A movement that rejects social justice wants to “unite” the Southern Baptist Convention

In the 1980s, the Southern Baptist Convention went to war over the inerrancy of the Bible, the ordination of women, and abortion. The so-called “fundamentalists” won that war and gained control of the convention. Most of the liberal and moderate evangelical theologians either left the denomination or the conservatives forced them out. People like Albert Mohler and Paige Patterson gained control of Southern Baptist seminaries and touted their victory in books, videos, and speeches.

The Southern Baptists have not fared very well since the conservative takeover. The number of converts to the faith is in decline. Children raised Southern Baptist do not stay Southern Baptist. Many of the denomination’s leaders, including Robert Jeffress, Jack Graham, and Mohler, have hitched themselves to the Trump wagon. Scandals related to sexual abuse and racism have brought down conservative leaders such as Richard Land, Paul Pressler, and Paige Patterson. Between 1998 and 2018 more than 700 Southern Baptists experienced some form of sexual misconduct at the hands of ministers, youth pastors, Sunday school teachers, deacons, and church volunteers.

This is a denomination in crisis.

Now it looks like the SBC has a new civil war on its hands. It looks like the denomination is seriously divided over issues such as social justice, critical race theory, women’s role in the church, and the very meaning of the Gospel. We have covered this here and here and here. One young buck within this movement want so excommunicate all the “woke” members of the denomination.

Yesterday David Roach of Christianity Today published a piece on this new movement within the SBC. A taste:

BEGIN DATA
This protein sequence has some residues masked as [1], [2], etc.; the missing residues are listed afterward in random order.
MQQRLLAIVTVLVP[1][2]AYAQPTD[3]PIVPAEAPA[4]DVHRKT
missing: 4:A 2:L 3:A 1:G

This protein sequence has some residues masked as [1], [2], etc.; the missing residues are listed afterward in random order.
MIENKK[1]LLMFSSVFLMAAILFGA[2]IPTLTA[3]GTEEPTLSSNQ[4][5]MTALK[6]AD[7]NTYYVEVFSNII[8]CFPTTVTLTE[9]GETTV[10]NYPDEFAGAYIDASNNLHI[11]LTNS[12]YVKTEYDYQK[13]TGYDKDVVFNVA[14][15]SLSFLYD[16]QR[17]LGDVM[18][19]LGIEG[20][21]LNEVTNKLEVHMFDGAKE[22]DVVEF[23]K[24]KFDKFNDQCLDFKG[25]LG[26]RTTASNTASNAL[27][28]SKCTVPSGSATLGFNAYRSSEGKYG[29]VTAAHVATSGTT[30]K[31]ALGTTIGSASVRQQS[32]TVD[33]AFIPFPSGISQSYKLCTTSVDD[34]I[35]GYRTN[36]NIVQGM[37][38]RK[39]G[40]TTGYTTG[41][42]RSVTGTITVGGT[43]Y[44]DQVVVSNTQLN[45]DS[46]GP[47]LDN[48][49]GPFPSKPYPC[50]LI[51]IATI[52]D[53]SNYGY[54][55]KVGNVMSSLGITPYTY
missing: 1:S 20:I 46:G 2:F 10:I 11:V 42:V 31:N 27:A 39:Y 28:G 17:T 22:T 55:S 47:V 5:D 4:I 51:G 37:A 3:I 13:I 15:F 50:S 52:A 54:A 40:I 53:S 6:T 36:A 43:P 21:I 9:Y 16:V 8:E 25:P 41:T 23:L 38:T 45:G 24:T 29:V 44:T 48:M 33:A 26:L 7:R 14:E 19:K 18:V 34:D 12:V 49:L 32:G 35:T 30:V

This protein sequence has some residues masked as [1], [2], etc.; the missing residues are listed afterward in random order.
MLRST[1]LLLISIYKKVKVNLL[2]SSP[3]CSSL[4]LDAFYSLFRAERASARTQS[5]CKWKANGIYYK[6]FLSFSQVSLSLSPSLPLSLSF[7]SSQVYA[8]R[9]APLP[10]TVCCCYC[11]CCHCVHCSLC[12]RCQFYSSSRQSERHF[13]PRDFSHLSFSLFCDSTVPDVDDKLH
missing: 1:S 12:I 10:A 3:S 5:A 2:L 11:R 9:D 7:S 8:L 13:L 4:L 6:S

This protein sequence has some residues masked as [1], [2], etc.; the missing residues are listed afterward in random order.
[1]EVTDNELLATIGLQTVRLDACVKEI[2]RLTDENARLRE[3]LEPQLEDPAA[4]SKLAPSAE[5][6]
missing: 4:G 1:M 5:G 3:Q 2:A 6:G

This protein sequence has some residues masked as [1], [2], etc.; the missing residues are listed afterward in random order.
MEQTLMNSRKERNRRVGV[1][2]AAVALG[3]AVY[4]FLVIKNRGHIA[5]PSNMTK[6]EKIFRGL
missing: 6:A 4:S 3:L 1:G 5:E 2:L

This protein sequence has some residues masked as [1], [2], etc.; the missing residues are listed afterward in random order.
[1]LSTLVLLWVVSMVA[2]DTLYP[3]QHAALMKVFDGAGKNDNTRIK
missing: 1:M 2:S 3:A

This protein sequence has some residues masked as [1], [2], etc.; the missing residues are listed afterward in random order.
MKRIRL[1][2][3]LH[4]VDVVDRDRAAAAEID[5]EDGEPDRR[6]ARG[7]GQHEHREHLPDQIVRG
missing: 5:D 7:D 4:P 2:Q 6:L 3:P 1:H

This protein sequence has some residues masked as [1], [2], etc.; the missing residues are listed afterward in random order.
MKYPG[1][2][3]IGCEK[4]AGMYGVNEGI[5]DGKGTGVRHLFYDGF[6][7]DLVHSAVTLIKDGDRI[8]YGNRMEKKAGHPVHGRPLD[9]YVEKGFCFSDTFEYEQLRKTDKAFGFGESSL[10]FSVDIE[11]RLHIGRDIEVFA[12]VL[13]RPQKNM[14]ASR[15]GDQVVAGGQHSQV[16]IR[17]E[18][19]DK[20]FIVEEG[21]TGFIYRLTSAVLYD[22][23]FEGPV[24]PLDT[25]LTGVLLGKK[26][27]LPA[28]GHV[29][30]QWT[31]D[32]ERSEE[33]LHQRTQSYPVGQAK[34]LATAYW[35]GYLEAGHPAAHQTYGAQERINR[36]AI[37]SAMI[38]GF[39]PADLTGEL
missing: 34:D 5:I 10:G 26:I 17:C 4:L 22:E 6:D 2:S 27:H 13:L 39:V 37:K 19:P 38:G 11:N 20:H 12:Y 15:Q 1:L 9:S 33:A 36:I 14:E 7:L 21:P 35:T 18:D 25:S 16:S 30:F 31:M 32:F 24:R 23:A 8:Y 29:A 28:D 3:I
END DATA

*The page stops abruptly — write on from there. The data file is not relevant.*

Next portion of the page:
Over 500 people gathered Tuesday night for a religious liberty event at the university’s campus in Cleveland, Georgia, and within a few days over 10,000 had watched on Facebook. Speakers criticized political correctness and cancel culture, urging believers to focus on biblical justice over social justice. They prayed for bold, biblical preaching and godly leadership for their churches and the country.

Radio host Todd Starnes characterized the gathering as an attempt “to save the nation’s largest denomination from a radical group of Never Trumpers and woke critical race theorists.”

The group responsible for the event is the Conservative Baptist Network. This newly formed coalition of conservative pastors and leaders worry the Southern Baptist Convention (SBC) is drifting toward more worldly approaches and away from the convictions of millions of everyday churchgoers in the pews (or, in pandemic times, over the screens)—and they believe now’s the time to do something about it.

Their concerns emerged or accelerated over the past four years when, like the rest of the country, Southern Baptists found themselves in disagreement over Donald Trump’s presidency as well as the appropriate response to rising social unrest nationwide.

Read the entire piece here.